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Breastfeeding Moms Breastfeeding Moms

New here and need encouragement!!

Posted by on Jul. 13, 2013 at 8:40 PM
  • 12 Replies
OK. Back story first. I had a breast reduction 12.5 years ago. With my first daughter (08/10) I didn't get any sign of milk whatsoever. I had my second daughter (07/12) and five days postpartum I woke up leaking. By then she was on the bottle so I bought a hand pump and got what I could. Now here I am with our newborn son. I had colostrum and am now getting a supply. Yay!!! But I don't feel like he's getting anywhere near what he needs. He typically will only nurse for 5 minutes and pull off and scream and refuses to relatch. He really only takes to one side but I always offer both. I hurt so bad and he's been attached to me nonstop. We ended up giving him a little bit of formula at 4:00 this morning when I hadn't even been to bed yet because of the latch, release, scream routine. I'm just very discouraged, tired, and sore. But it's not about me. It's about him and my concern that I'm not giving him what he needs :( Any advice??
by on Jul. 13, 2013 at 8:40 PM
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Replies (1-10):
MusherMaggie
by Platinum Member on Jul. 13, 2013 at 8:49 PM
I think you may actually have more than you need, as in overactive letdown and possibly oversupply. Try reclined nursing-- you lean back, with him on top of you, with his mouth over rather than under the nipple. Diaper count is the only accurate measure of what he's getting. If he is under a week, you want one diaper per day of life, with a couple of quarter sized poops each day. At a week, look for a minimum of 6 diapers in 24 hours with the same poops as mentioned before. Extra wet and poopy count as two diapers. Has he been checked for lip or tongue ties? There are excellent articles on kellymom.com for managing OAL/oversupply and identifying ties. Let us know how we can be of further help!
SteffM0501
by on Jul. 13, 2013 at 11:45 PM

Sounds like OAL, that's what I've been dealing with. It got so bad I now have to pump a few minutes before feedings just to get the flow under control. Aubrey preferred one nipple's flow to the other and now we exclusively breastfeed on the right breast (the left one is now officially for show only). As far as the length of time spent nursing, Aubrey only nurses for about five to ten minutes even with the controlled milk flow, but she's consistently gaining weight so neither myself nor her pediatrician are concerned, she's just a very efficient nurser.

gdiamante
by Group Mod - Gina on Jul. 13, 2013 at 11:50 PM

Yep. It's not that he's not getting what he needs but that he's getting too much!

aehanrahan
by Group Mod - Amy on Jul. 14, 2013 at 1:39 AM

http://kellymom.com/bf/got-milk/supply-worries/fast-letdown/


Forceful Let-down (Milk Ejection Reflex) & Oversupply

August 20, 2011. Posted in: Supply worries

By Kelly Bonyata, BS, IBCLC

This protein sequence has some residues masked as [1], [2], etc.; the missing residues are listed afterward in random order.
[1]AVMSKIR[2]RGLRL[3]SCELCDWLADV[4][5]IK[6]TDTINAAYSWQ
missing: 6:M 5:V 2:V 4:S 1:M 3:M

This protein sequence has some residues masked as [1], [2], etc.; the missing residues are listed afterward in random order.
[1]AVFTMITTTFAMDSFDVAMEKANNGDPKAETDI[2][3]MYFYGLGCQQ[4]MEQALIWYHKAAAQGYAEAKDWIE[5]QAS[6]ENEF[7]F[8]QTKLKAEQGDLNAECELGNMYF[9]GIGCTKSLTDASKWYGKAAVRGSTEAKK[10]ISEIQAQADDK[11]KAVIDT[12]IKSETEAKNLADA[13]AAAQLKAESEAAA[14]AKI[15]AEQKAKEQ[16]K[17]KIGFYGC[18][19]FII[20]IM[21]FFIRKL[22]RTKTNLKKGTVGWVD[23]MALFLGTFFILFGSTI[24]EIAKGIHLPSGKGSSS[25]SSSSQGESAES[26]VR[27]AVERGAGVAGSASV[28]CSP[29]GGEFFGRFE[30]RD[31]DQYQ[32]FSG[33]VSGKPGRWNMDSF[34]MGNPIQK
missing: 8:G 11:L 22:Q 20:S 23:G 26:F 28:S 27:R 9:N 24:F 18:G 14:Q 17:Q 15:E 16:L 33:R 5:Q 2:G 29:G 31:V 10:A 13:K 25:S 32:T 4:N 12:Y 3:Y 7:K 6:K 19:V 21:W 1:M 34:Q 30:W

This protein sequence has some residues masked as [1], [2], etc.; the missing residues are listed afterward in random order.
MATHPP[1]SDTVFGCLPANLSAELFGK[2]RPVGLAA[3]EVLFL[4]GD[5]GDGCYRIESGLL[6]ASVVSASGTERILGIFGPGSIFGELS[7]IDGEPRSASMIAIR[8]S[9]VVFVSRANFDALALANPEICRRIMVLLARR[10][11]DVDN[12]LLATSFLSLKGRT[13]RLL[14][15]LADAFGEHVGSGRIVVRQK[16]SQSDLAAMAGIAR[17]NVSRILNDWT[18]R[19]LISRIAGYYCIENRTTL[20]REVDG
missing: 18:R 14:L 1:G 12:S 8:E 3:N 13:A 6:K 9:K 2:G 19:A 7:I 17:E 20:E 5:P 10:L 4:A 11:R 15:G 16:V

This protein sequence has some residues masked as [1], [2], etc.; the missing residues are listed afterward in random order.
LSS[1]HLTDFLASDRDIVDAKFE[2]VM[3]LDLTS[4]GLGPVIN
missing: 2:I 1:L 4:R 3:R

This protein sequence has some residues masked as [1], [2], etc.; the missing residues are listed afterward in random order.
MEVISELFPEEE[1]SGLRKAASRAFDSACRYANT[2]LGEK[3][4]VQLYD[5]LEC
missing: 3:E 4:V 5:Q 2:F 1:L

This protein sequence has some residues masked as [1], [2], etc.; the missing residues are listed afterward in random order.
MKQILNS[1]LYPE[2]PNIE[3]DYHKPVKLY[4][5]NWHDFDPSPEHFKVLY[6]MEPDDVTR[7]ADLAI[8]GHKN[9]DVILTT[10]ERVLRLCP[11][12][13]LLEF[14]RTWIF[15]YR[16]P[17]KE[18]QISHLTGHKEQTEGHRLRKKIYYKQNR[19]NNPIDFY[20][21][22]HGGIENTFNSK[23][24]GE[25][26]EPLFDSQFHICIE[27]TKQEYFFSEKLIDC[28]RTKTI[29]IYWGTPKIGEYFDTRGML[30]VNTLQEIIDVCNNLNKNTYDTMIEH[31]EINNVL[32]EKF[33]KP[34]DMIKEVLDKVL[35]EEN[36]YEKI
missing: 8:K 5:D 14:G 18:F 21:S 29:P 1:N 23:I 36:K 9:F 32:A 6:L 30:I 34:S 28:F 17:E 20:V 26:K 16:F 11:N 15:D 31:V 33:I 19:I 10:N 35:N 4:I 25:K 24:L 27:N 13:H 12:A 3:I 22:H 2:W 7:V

Is forceful let-down the problem?

Does your baby do any of these things?

If some of this sounds familiar to you, you probably have a forceful let-down. This is often associated with too much milk (oversupply). Some mothers notice that the problems with fast letdown or oversupply don’t start until 3-6 weeks of age. Forceful let-down runs the gamut from a minor inconvenience to a major problem, depending upon how severe it is and how it affects the nursing relationship.

What can I do about it?

There are essentially two ways you can go about remedying a forceful let-down: (1) help baby deal with the fast flow and (2) take measures to adjust your milk supply down to baby’s needs. Since forceful let-down is generally a byproduct of oversupply, most moms will be working on both of these things. It may take a couple of weeks to see results from interventions for oversupply, so try to be patient and keep working on it.

Help baby deal with the fast milk flow

  • Position baby so that she is nursing “uphill” in relation to mom’s breast, where gravity is working againstthe flow of milk. The most effective positions are those where baby’s head and throat are above the level of your nipple. Some nursing positions to try:
    • Cradle hold, but with mom leaning back (a recliner or lots of pillows helps)
    • Football hold, but with mom leaning back
    • Elevated football hold – like the football hold, but baby is sitting up and facing mom to nurse instead of lying down (good for nursing in public).
    • Side lying position – this allows baby to dribble the extra milk out of her mouth when it’s coming too fast
    • Australian position (mom is “down under”, aka posture feeding) – in this position, mom is lying on her back and baby is on top (facing down), tummy to tummy with mom. Avoid using this positioning frequently, as it may lead to plugged ducts.
  • Burp baby frequently if she is swallowing a lot of air.
  • Nurse more frequently. This will reduce the amount of milk that accumulates between feedings, so feedings are more manageable for baby.
  • Nurse when baby is sleepy and relaxed. Baby will suck more gently at this time, and the milk flow will be slower.